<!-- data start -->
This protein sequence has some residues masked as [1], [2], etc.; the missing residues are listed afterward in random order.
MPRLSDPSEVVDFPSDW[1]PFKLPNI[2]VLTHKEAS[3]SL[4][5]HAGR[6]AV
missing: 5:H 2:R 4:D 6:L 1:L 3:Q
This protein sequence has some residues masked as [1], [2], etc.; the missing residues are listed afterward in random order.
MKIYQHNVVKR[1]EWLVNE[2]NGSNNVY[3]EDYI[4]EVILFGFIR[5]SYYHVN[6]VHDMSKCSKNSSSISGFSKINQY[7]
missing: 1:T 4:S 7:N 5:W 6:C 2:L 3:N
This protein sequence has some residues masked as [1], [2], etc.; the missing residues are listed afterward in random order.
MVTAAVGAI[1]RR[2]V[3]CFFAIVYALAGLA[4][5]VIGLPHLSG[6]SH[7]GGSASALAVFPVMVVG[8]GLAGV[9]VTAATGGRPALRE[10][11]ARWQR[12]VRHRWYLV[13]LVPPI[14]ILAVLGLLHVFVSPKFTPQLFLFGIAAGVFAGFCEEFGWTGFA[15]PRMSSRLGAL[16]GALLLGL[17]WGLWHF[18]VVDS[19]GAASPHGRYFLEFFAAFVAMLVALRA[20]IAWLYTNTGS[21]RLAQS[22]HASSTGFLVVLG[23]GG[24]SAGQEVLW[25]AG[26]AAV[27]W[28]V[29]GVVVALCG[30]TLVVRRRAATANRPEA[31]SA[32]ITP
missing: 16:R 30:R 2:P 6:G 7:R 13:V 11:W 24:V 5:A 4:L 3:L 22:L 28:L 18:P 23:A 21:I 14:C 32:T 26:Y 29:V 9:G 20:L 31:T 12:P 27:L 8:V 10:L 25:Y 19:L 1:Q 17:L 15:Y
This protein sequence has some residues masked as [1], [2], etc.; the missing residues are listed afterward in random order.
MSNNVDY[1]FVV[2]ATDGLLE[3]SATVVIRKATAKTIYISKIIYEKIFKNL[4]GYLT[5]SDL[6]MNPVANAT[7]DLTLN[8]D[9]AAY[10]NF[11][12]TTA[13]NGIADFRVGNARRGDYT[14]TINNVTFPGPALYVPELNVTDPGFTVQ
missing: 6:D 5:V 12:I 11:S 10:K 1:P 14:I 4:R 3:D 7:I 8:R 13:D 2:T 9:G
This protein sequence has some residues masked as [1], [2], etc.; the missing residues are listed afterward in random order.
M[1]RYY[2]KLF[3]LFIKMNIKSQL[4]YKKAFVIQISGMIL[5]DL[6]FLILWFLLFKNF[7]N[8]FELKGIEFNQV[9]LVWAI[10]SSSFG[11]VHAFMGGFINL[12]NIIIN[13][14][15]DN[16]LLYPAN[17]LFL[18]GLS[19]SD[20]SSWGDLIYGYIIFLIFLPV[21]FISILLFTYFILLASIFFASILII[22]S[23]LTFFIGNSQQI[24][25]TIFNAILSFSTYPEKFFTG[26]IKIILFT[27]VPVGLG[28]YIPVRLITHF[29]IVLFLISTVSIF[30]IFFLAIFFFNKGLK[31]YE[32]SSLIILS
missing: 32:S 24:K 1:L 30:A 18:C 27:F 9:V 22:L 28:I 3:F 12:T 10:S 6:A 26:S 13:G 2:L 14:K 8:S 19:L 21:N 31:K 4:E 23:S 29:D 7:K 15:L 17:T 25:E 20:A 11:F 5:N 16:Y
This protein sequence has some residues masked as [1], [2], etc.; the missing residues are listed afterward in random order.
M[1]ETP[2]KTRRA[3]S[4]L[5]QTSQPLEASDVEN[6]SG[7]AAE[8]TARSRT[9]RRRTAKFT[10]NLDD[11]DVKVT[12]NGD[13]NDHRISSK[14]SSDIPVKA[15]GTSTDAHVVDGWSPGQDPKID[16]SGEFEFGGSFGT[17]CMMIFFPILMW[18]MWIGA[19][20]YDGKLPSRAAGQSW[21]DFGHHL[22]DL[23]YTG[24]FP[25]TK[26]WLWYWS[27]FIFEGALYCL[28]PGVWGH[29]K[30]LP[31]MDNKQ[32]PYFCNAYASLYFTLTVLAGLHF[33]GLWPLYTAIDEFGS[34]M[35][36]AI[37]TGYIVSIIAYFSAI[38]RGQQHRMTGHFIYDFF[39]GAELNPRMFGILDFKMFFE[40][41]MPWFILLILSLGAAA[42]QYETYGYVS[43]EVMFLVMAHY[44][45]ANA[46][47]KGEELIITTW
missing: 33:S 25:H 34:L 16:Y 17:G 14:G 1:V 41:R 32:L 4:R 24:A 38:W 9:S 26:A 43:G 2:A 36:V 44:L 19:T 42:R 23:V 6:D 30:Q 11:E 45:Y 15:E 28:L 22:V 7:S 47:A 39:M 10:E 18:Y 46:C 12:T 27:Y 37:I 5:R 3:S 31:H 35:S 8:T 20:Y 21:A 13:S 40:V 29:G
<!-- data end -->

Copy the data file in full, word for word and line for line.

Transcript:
This protein sequence has some residues masked as [1], [2], etc.; the missing residues are listed afterward in random order.
MPRLSDPSEVVDFPSDW[1]PFKLPNI[2]VLTHKEAS[3]SL[4][5]HAGR[6]AV
missing: 5:H 2:R 4:D 6:L 1:L 3:Q
This protein sequence has some residues masked as [1], [2], etc.; the missing residues are listed afterward in random order.
MKIYQHNVVKR[1]EWLVNE[2]NGSNNVY[3]EDYI[4]EVILFGFIR[5]SYYHVN[6]VHDMSKCSKNSSSISGFSKINQY[7]
missing: 1:T 4:S 7:N 5:W 6:C 2:L 3:N
This protein sequence has some residues masked as [1], [2], etc.; the missing residues are listed afterward in random order.
MVTAAVGAI[1]RR[2]V[3]CFFAIVYALAGLA[4][5]VIGLPHLSG[6]SH[7]GGSASALAVFPVMVVG[8]GLAGV[9]VTAATGGRPALRE[10][11]ARWQR[12]VRHRWYLV[13]LVPPI[14]ILAVLGLLHVFVSPKFTPQLFLFGIAAGVFAGFCEEFGWTGFA[15]PRMSSRLGAL[16]GALLLGL[17]WGLWHF[18]VVDS[19]GAASPHGRYFLEFFAAFVAMLVALRA[20]IAWLYTNTGS[21]RLAQS[22]HASSTGFLVVLG[23]GG[24]SAGQEVLW[25]AG[26]AAV[27]W[28]V[29]GVVVALCG[30]TLVVRRRAATANRPEA[31]SA[32]ITP
missing: 16:R 30:R 2:P 6:G 7:R 13:V 11:W 24:V 5:A 4:L 3:L 22:L 28:L 18:P 23:A 21:I 14:C 32:T 26:Y 29:V 9:G 20:L 31:T 12:P 27:L 8:V 10:L 25:Y 19:L 1:Q 17:L 15:Y
This protein sequence has some residues masked as [1], [2], etc.; the missing residues are listed afterward in random order.
MSNNVDY[1]FVV[2]ATDGLLE[3]SATVVIRKATAKTIYISKIIYEKIFKNL[4]GYLT[5]SDL[6]MNPVANAT[7]DLTLN[8]D[9]AAY[10]NF[11][12]TTA[13]NGIADFRVGNARRGDYT[14]TINNVTFPGPALYVPELNVTDPGFTVQ
missing: 6:D 5:V 12:I 11:S 10:K 1:P 14:I 4:R 3:D 7:I 8:R 13:D 2:T 9:G
This protein sequence has some residues masked as [1], [2], etc.; the missing residues are listed afterward in random order.
M[1]RYY[2]KLF[3]LFIKMNIKSQL[4]YKKAFVIQISGMIL[5]DL[6]FLILWFLLFKNF[7]N[8]FELKGIEFNQV[9]LVWAI[10]SSSFG[11]VHAFMGGFINL[12]NIIIN[13][14][15]DN[16]LLYPAN[17]LFL[18]GLS[19]SD[20]SSWGDLIYGYIIFLIFLPV[21]FISILLFTYFILLASIFFASILII[22]S[23]LTFFIGNSQQI[24][25]TIFNAILSFSTYPEKFFTG[26]IKIILFT[27]VPVGLG[28]YIPVRLITHF[29]IVLFLISTVSIF[30]IFFLAIFFFNKGLK[31]YE[32]SSLIILS
missing: 32:S 24:K 1:L 30:A 18:C 27:F 9:V 22:L 28:I 3:F 12:T 10:S 6:A 26:S 13:G 2:L 14:K 8:S 19:L 21:N 31:K 4:E 23:S 29:D 7:K 15:L 17:T 25:E 20:A 11:F 5:N 16:Y
This protein sequence has some residues masked as [1], [2], etc.; the missing residues are listed afterward in random order.
M[1]ETP[2]KTRRA[3]S[4]L[5]QTSQPLEASDVEN[6]SG[7]AAE[8]TARSRT[9]RRRTAKFT[10]NLDD[11]DVKVT[12]NGD[13]NDHRISSK[14]SSDIPVKA[15]GTSTDAHVVDGWSPGQDPKID[16]SGEFEFGGSFGT[17]CMMIFFPILMW[18]MWIGA[19][20]YDGKLPSRAAGQSW[21]DFGHHL[22]DL[23]YTG[24]FP[25]TK[26]WLWYWS[27]FIFEGALYCL[28]PGVWGH[29]K[30]LP[31]MDNKQ[32]PYFCNAYASLYFTLTVLAGLHF[33]GLWPLYTAIDEFGS[34]M[35][36]AI[37]TGYIVSIIAYFSAI[38]RGQQHRMTGHFIYDFF[39]GAELNPRMFGILDFKMFFE[40][41]MPWFILLILSLGAAA[42]QYETYGYVS[43]EVMFLVMAHY[44][45]ANA[46][47]KGEELIITTW
missing: 33:S 25:H 34:L 16:Y 17:G 14:G 1:V 41:R 32:L 4:R 24:A 38:W 9:S 26:A 43:G 2:A 36:V 44:L 19:T 42:R 23:V 6:D 30:Q 11:E 45:Y 15:E 28:L 22:V 7:S 47:A 39:M 10:E 18:Y 46:C 12:T 27:Y 37:I 5:R 3:S 31:H 35:S 8:T 20:Y 21:A 13:S 40:V 29:G